Referring now in more detail to the drawings, in FIG. 1 an existing bathtub 10 is shown installed in a bathroom and is partially built into bathroom wall 11 of the partition type, for example. Studding 12 is supported on hori zontal planks 13 and provides the supporting means for lathing, plaster and (in some cases) tile indicated generally as 14. While bathtub 10 is here illustrated for convenience as in a corner installation, it is more commonly in an alcove installation, enclosed in walls on three sides. Bathtub 10 includes a hollow tub portion 15 which is integrally formed, such as by deep drawing or casting with a ledge portion 16 extending around the cavity of tub portion 15. Ledge portion 16 includes on three sides thereof an upstanding or upturned flange 17 which is normally hidden and overlapped by or sealed into lathing, plaster, and tile 14 which, in turn, extends vertically downward to the upper surface of ledge portion 16 adjacent flange 17. Tub portion 15 is formed with an ordinary drain or Waste hole 18 therethrough as well as an overflow hole 19. Holes 18 and 19 are interconnected with the conventional type of bathroom waste plumbing. An overflow pipe 20 conventionally connects overflow hole 19 with a T-junction having one branch extending down to a plumbing trap 21 and another branch extending up to drain hole 18.

At the entrance side of bathtub 10, 21 depending extension 22 of ledge portion 16 forms a smooth vertical surface, extending partly or wholly to the floor. Where it extends only partly to the floor, an apron 23 is secured, such as by bolting, or welding to the bottommost part of extension 22 and extends to the bathroom floor so as to hide from view the usually unfinished underportions of bathtub 10. Apron 23 further acts as a support for the entrance side of tub 10 which is not supported within Wall 11.

The size of an existing bathtub such as bathtub 10 depends upon the size of the bathroom in which it is accommodated. For illustrative purposes, a porcelain enameled bathtub according to US. National Bureau of Standards Product Standard PS 5-66 has been Widely used and has an overall length of 60 inches with an overall width of 37 /8 inches. The tub cavity portion thereof includes a 52 /2 inch length by 2.3% inch width with a a maximum sloping inside depth of 17% inches. The overall height of such a bathtub including the apron 23 is 16 inches. Upturned flange heights are 1 inch. When such a conventionally installed bathtub has to be repaired or renovated, a great deal of difliculty and expense is created. The tub is generally installed directly on the building framing, so that to remove it requires demolitions and later reconstructions generally of three walls. Also, such tubs are exceedingly heavy weighing several hundreds of pounds, and their removal and replacement through doorways and halls, elevators, and the like, is awkward and difl'lcult. Moreover, new tubs are generally of different design from 20* or 30 year old tubs being replaced, and require different mountings, and supports, and are difficult to position with respect to the existing piping. It is also practically impossible to connect such new tubs to existing piping without breaking through the ceiling below, to get at the piping below the tub, and without breaking through the wall alongside the tub, to get at the overflow connection.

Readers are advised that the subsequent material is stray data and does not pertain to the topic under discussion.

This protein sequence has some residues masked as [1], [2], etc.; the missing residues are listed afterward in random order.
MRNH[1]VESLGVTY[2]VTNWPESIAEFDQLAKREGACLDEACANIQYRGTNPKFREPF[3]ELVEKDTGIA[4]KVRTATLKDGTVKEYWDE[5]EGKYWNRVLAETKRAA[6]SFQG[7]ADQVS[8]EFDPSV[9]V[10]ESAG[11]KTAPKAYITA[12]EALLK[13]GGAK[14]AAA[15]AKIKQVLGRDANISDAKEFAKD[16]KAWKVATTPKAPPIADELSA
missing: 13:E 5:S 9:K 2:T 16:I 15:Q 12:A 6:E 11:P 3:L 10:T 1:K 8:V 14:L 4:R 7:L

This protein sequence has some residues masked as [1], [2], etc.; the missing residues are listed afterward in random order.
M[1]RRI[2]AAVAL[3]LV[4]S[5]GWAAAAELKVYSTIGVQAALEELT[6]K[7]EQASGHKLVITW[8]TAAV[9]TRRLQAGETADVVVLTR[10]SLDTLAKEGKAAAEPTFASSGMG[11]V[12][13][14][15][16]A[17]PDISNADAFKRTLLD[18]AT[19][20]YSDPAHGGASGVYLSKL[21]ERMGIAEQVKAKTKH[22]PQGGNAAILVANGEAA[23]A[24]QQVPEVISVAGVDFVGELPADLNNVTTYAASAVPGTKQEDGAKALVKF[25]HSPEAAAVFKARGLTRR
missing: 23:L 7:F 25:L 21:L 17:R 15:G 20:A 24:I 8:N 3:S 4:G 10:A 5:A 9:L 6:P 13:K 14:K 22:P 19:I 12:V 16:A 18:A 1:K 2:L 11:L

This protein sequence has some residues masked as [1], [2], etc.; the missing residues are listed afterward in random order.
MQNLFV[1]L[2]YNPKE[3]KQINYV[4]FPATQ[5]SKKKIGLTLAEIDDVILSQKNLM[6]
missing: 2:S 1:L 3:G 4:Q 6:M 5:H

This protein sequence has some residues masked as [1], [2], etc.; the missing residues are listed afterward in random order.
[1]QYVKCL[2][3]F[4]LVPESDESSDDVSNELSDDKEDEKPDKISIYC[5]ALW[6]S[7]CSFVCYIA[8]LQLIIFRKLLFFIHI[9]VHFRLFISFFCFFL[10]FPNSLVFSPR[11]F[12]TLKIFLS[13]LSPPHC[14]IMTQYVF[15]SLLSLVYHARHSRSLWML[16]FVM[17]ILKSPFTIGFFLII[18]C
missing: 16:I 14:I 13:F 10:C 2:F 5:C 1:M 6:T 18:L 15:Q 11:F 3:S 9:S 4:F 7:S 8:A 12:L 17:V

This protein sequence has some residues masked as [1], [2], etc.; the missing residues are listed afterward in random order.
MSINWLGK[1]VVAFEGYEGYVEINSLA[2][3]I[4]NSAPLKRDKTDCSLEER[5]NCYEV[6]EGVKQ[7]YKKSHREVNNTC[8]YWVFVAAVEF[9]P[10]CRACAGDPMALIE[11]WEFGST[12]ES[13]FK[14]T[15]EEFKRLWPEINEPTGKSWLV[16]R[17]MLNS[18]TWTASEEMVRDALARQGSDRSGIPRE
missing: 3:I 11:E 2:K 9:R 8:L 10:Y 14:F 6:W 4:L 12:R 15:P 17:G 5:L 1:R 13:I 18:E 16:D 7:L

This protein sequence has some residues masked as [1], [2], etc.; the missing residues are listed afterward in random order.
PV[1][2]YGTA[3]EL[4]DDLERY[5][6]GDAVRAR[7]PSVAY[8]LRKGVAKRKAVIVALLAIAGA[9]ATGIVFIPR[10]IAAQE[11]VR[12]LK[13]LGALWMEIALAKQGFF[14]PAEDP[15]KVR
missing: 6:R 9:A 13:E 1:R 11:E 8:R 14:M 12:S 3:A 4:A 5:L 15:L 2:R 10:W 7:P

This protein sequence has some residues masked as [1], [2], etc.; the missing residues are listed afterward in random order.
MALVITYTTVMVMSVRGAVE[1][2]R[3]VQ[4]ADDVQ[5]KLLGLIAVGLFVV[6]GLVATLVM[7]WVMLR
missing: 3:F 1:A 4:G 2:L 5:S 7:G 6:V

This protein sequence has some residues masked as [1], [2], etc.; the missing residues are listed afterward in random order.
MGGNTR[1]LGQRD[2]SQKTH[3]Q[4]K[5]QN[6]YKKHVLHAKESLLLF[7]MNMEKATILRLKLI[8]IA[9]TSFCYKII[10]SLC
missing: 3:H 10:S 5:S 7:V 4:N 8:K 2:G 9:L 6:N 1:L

The foregoing difficulties are overcome by the present invention, with a consequent saving in materials and labor of at least 50% over prior methods of renovating such tubs. As will be seen from the following further description, the old tub need not be removed at all, requiring no breaking through or demolition of walls or ceiling. A new tub is simply placed within the old, and specially adapted for ready connections to existing piping and for sealing to existing walls.

A bathtub liner assembly '24 is shown in exploded form in FIG. 1 as including a tub portion 25 integrally formed with ledge portion 26. Liner assembly 24 is similar in shape to bathtub 10, tub portion 25 being smaller in size and Weight than tub portion 15. Liner assembly 24 is adapted to be quickly and easily inserted into bathtub as shown in FIG. 2 such that the ordinarily exposed surfaces of tub portion are entirely hidden, these surfaces possibly having been damaged, worn or being of an undesirable color. Ledge portion 26 is simply supported upon ledge portion 16 such that tub portion 25 is suspended within the hollow or cavity of tub portion v15. No further means of supporting the weight of liner assembly 24 is necessary, although of course any number of alternative supporting means are obvious. A liner assembly apron 27 is shown in FIG. 3 to obscure original apron 23, and is secured to a downwardly depending flanged extension 28 of ledge portion 26 by bolting, or other suitable means. Apron 27 is preferably secured to extension 28 prior to placement of liner assembly 24 over bathtub 10, although such attachment may in some cases be made afterwards.